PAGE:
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Report, 11-18: Earthdancer
Oz Celebrates Russell Page
By Suzanne Davidson
Copyright 2003 Suzanne Davidson
SYDNEY -- Earthdancer
was a specially produced event -- the first at the new Sydney Theatre
-- held Friday to commemorate and celebrate the life of Russell
Page, the Bangarra Dance Theatre member who
committed suicide in July 2002.
The youngest of 12 brothers,
with Stephen and David Page Russell comprised a sort of Australian
dance royalty. Stephen was one of Sydney Dance Company's most popular
dancers before founding Bangarra, and has choreographed some of
Australia's most celebrated events, including for the opening ceremonies
of the 2000 Olympics. Currently he is artistic director of the 2004
Adelaide Festival. David Page's compositions for Bangarra are an
integral part of that company's development into one of Australia's
leading artistic dance entities.
Russell, who as a young
boy was a bit of a larrikin, full of enthusiasm and a total lack
of fear, became one of the most charismatic dancers Australia has
ever produced. The Page brothers were a unique trio: hugely talented,
creative and proud of their Aboriginal heritage. The Australian
dance world continues to mourn his passing, and on Friday the cream
of the nation's dance companies paid tribute to his contribution,
both artistic and personal.
Directed by Stephen
Page, the program was presented in two parts. It opened with a moving
tribute in song by Djakapurra Munyarryun. Then Robyn Nevin, artistic
director of the Sydney Theatre Company, welcomed the audience, telling
us that the theater was actually giving its first ever performance
that evening, to the consternation of some of its technical staff,
who felt not quite ready. But nothing went wrong that we in the
audience could see.
Stephen Page introduced
the first section of the program: excerpts from Random Play, the
Sydney Dance Company's forthcoming evening of new creations choreographed
by some of its dancers. We were shown previews of Gavin Mitford's
"Emotor," Wakako Asano's "Know End," Simon Turner's "Urst" and Josef
Musically, each piece
seemed set to similarly insistent rhythm. This floor-covering/Musak-type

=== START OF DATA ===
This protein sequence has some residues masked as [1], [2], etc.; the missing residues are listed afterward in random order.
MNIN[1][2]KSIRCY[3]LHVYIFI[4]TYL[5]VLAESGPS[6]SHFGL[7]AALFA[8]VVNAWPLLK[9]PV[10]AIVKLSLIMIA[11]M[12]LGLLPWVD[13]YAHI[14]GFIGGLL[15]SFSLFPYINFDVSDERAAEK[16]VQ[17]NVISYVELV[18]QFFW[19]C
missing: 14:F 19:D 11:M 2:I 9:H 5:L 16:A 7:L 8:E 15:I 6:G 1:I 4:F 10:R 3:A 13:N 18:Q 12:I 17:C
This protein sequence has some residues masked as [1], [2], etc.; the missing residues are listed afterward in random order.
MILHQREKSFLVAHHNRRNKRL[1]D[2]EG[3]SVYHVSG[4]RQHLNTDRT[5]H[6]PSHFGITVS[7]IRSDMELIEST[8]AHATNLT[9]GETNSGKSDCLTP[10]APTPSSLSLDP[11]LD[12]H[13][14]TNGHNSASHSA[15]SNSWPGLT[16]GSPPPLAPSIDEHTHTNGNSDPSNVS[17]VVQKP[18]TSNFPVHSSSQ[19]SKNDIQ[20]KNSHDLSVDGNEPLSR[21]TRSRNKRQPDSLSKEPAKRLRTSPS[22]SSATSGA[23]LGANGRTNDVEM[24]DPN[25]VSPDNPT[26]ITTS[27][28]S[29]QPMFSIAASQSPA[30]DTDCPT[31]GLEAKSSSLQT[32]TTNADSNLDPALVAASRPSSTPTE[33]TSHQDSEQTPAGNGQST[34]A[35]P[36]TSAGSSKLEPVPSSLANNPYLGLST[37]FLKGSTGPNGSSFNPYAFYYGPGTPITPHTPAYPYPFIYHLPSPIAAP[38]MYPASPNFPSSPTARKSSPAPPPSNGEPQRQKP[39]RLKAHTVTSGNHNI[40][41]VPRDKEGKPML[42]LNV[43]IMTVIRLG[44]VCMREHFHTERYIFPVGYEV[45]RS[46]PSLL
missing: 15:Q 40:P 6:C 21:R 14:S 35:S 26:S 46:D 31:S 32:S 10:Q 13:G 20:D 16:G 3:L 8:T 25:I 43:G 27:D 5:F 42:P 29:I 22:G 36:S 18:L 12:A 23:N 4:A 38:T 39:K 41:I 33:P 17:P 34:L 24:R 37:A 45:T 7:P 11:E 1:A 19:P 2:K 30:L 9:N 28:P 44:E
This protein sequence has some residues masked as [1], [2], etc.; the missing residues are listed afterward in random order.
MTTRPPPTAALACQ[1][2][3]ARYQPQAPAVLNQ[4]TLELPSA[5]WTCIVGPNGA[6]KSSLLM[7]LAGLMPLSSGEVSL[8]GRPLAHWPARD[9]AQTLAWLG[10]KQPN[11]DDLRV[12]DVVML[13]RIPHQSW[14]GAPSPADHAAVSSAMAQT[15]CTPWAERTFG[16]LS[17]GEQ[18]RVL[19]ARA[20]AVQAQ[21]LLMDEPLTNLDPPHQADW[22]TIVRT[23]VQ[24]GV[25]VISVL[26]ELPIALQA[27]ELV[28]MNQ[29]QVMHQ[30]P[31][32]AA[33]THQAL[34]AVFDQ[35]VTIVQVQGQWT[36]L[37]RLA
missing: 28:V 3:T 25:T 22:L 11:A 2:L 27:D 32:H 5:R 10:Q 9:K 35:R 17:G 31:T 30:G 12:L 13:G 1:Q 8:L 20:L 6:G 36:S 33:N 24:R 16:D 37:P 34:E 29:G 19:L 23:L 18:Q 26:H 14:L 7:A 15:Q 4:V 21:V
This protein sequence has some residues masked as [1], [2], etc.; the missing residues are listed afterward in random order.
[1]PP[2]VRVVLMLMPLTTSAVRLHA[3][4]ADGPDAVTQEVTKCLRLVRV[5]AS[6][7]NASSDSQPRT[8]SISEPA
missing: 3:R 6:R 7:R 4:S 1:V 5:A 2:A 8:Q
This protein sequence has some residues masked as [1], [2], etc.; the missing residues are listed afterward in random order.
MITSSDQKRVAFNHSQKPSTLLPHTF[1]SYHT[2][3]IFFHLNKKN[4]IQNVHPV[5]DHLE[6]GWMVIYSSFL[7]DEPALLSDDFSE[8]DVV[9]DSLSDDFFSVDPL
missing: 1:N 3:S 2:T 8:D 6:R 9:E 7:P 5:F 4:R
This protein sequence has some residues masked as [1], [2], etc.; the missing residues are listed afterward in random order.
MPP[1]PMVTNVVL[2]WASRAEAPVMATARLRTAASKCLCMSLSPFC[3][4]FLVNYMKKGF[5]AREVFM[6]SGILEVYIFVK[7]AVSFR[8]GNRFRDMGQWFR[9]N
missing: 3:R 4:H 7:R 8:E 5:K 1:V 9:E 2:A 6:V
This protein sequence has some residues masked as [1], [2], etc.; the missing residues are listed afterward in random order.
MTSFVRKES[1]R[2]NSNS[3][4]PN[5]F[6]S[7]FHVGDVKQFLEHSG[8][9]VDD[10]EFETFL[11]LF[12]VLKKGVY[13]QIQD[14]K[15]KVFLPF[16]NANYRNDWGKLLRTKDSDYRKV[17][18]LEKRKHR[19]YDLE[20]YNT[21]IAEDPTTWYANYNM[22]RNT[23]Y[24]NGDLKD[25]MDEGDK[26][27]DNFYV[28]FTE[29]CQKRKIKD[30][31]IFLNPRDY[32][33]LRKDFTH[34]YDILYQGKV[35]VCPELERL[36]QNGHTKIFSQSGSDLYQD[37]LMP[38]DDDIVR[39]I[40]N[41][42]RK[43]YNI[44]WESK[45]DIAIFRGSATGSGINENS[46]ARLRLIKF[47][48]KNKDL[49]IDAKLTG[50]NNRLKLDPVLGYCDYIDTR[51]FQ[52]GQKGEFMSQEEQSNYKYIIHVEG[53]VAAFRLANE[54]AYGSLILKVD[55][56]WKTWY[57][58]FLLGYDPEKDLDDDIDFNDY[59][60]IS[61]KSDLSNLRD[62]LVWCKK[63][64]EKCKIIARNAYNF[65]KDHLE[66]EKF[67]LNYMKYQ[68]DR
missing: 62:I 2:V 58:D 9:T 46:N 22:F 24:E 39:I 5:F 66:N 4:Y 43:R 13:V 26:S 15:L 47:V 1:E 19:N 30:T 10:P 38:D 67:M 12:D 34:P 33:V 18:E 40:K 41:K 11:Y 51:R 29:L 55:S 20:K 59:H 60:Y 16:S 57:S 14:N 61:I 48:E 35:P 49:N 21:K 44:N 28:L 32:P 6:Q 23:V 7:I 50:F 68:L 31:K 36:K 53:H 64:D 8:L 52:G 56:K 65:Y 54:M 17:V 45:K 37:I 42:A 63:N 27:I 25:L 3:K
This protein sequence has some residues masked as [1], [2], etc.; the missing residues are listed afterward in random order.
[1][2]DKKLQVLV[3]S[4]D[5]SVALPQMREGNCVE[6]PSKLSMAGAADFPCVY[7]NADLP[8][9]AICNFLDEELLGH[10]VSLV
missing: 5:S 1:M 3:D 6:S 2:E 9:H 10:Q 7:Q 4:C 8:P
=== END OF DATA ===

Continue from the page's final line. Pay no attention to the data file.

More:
of sound must be today's 'in' version of a musical score. Personally,
I wouldn't mind if I never heard a music collage again. These collages
don't drive the choreography; they don't even have much relationship
to it, and they certainly don't seem to assist the creative process.
In fact, when one reaches the point of wishing that the choreographer
had resisted the temptation of repeating his/her more successful
moments (or even whole sections) of a work, one is left to simply
recognize the section as having been already used, which just robs
it of its original magic. Some musical solace would go a long way
in helping one to continue to enjoy the work despite any creative
limitations. Despite all of the above and bearing in mind that these
were all "excerpts," I am still curious to see the completed works.
At Saturday's performance,
Chylie Cooper had the whole audience in the palm of her hand in
"Urst," as she moved seamlessly and elegantly in the most amazing
red top, performing what can only be described as a tightly controlled
meditation, totally focused, right up to the last note of music.
Although I was impressed
by Andrea Briody and Katherine Arnold-Lindley in "Know End," none
of the excerpts from Random Play (apart from "Urst") touched me
emotionally, despite their faultless technical performance.
"Inside Out," One Extra
Dance Company's contribution, followed. Christina Chan and Clare
Holland moved in a way at times reminiscent of two rag dolls, or
two puppets, and at times even of two contortionists. They moved
in perfect unison. But why? It was quite interesting, but I didn't